The heater coil and the action of the bi-metallic strip introduce a time delay that affords the motor time to start and settle into normal running current without the thermal overload tripping. Applications[ edit ] Every electric motor has to have some sort of controller.

The motor controller will have differing features and complexity depending on the task that the motor will be performing. The simplest case is a switch to connect a motor to a power source, such as in small appliances or power tools. The switch may be manually operated or may be a relay or contactor connected to some form of sensor to automatically start and stop the motor.

The switch may have several positions to select different connections of the motor. This may allow reduced-voltage starting of the motor, reversing control or selection of multiple speeds.

Motor Control and Learning

Overload and over current protection may be omitted in very small motor controllers, which rely on the supplying circuit to have over current protection. Small motors may have built-in overload devices to automatically open the circuit on overload. Larger motors have a protective overload relay or temperature sensing relay included in the controller and fuses or circuit breakers for over current protection.

An automatic motor controller may also include limit switches or other devices to protect the driven machinery. More complex motor controllers may be used to accurately control the speed and torque of the connected motor or motors and may be part of closed loop control systems for precise positioning of a driven machine. For example, a numerically controlled lathe will accurately position the cutting tool according to a preprogrammed profile and compensate for varying load conditions and perturbing forces to maintain tool position.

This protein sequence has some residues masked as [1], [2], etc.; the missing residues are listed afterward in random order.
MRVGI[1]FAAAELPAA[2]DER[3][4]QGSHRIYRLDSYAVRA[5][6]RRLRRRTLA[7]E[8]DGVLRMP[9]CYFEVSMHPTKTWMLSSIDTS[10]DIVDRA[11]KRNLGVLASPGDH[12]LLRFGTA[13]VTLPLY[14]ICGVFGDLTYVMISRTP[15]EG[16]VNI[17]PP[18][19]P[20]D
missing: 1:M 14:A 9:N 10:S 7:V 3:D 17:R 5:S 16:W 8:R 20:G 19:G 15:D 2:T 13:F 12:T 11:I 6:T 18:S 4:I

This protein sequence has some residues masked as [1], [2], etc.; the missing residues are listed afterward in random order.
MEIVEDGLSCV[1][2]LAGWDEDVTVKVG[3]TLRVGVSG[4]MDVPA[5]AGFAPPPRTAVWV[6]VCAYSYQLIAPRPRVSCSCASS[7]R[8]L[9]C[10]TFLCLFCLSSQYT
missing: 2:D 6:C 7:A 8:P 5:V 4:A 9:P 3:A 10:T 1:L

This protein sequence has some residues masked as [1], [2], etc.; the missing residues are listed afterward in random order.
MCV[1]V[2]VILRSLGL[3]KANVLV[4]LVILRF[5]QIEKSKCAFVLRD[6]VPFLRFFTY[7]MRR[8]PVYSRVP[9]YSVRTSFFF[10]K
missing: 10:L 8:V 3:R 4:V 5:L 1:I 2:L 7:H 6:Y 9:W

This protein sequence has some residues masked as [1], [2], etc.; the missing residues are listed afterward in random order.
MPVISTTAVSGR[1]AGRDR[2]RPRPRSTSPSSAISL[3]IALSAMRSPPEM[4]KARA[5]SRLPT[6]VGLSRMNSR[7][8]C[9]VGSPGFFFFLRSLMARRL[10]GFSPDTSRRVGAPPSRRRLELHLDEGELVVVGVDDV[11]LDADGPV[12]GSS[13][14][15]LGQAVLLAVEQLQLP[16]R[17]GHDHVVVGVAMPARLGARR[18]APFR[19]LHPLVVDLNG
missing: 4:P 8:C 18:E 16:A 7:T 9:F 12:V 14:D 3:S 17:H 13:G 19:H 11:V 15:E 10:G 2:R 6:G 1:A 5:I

Types of motor controller[ edit ] Motor controllers can be manually, remotely or automatically operated.

The influence of previous experience on predictive motor control.

They may include only the means for starting and stopping the motor or they may include other functions. A motor controller is connected to a power source such as a battery pack or power supply, and control circuitry in the form of analog or digital input signals.

See also: Motor soft starter A small motor can be started by simply plugging it into an electrical receptacle or by using a switch or circuit breaker. A larger motor requires a specialized switching unit called a motor starter or motor contactor. When energized, a direct on line DOL starter immediately connects the motor terminals directly to the power supply.

In smaller sizes a motor starter is a manually operated switch; larger motors, or those requiring remote or automatic control, use magnetic contactors. Very large motors running on medium voltage power supplies thousands of volts may use power circuit breakers as switching elements.